Monday, August 27, 2012

10 Best Decisions of our Married Life... #5 Live on Our Income

Recently I began to share something I composed some years ago to be part of a document for a niece as she got married in June 2004.  That document was created as a compilation of entries under the title:  
The Wisdom of the most important women in your life.  
Each woman who submitted an entry chose her own subject matter.  I promised to post my entry on this blog.  This is the fifth of our top decisions in the list of:
The Top Ten Decisions Guiding Our Married Life
By Uncle John and Aunt Linda Worden

5.We will live on the amount of money our employment provides:
            a. Pay no credit card interest
            b. Save some from each pay check for retirement
            c.  Pay cash for all purchases except items which do not depreciate.

Romans 13: 7a-8 Give everyone what you owe him:...Let no debt remain outstanding, except the continuing debt to love one another,...  Some of the decisions I am writing about are things we realize that we have lived out but may not have actually articulated until now.  This decision, however, is not in that category.  This was a very conscious, stated, clearly committed to decision from the outset of our life together.  We decided to trust our needs and wants to the Lord and let him provide for us.  There is so much I could say related to this but at this time I will just summarize how we managed this.  We have never had what most people in America would consider a huge income.  So from the beginning of our married life, we have had to live frugally.  We have learned how to do this and feel that all our needs and most of our wants have been supplied.  Sometimes our needs have been met in a manner which could only be an unforeseen answer to prayer.  For example, one month it looked as though we would be short just under $100.00 to pay our utility bills.  A letter arrived in the mail from someone who had never before given us any money.  The letter included a check for $100.00 with the explanation that they just felt it was something that they should do at that time.  Another example is this.  We lived in New York City at the time Uncle John’s father was scheduled for heart surgery.  Uncle John felt he needed to fly home to be with his mother at that time but we didn’t have the money for the trip.  We decided to book the flight anyway.  A day or so after booking the flight, a man from the church came to our door and told us that an accounting mistake had been made during the previous year and we had been underpaid.  He gave us a check in the amount we were owed - about the exact amount of the trip to Wisconsin.  So you see some of how God has taken care of us.   

But the most frequently used method of living frugally is that I have shopped want ads, estate and garage sales, thrift stores and consignment shops for all our furniture, most of our clothing and many of the other things with which we have our home furnished.  I often say that everything in our home has a story and it thrills me to share how God has provided for us at the same time that we have lived within our means.  Further training in this area comes as a free gift - my knowledge will happily be shared whenever you have questions.  We have absolutely no regrets for having followed this decision throughout our lives.  Now I have the joy of blessing my children and grandchildren, a friend in Argentina and others along the way as I find my “deals”.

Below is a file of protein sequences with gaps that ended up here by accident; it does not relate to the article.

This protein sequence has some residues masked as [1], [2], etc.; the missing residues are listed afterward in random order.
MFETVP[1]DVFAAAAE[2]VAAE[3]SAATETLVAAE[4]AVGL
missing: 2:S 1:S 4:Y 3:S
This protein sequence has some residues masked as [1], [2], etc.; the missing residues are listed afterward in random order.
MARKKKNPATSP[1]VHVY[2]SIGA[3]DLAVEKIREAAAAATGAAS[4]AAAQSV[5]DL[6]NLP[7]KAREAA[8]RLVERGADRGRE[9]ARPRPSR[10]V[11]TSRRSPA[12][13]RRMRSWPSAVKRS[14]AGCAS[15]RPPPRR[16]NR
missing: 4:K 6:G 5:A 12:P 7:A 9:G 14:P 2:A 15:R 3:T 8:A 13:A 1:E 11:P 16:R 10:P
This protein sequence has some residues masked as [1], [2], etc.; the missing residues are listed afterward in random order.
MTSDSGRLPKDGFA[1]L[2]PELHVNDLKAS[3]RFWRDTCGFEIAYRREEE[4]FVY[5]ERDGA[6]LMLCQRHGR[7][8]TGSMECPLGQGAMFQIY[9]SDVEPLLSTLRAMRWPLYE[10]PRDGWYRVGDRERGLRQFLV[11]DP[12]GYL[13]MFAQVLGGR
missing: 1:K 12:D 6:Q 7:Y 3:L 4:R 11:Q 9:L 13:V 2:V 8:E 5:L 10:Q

Update in August 2012:

To add some notes for the above "decision."

The first way we avoid debt is to 
"a. Pay no credit card interest"
We continue to carry on this practice.  We use credit cards for everything possible because we accumulate miles which we use for flights as needed.  But we ALWAYS pay the full amount of our bill each month.  This practice has provided a number of flights as well as ease in paying bills.  We have our credit cards set to autopay the full amount each month so I never worry that we'll miss a payment and get charged a late fee.  This requires an adequate checking account balance but because of our commitment to this "decision", that has also been possible.  

The second way we avoid debt and provide for the future is to
b. Save some from each pay check for retirement
We do this primarily by automatic paycheck contributions of the maximum amount allowed to John's employer's 403(B) plan.  A secondary way has been to reinvest dividends and interest from investments.  We also invest the maximum allowed in IRA's each year.  Just prior to turning 60 years of age, we also invested in Long-Term Care Insurance. 

The third practice we have in place for living within our means is:
   c.  Pay cash for all purchases except items which do not depreciate.
Yes, we do practice this.  We have not borrowed money for ANY expense except the houses we've bought.  We have only owned two homes.  We did not buy a home in TX until our WI home had sold.  We rented in TX for 5 years - until prices came down and savings made a down payment possible.  Our TX home was paid off with inheritance money after John's parent's passed away.

No, we have not made car payments, nor furniture payments, nor house remodeling payments... 

I am fortunate that I married a man who shares my value for practicing frugality.  Neither of us feels deprived - which we aren't.  We are grateful that we have been able to commit to Biblical principles that work so that we do not have the stress of debt issues.  We are thankful that we can live in financial freedom.

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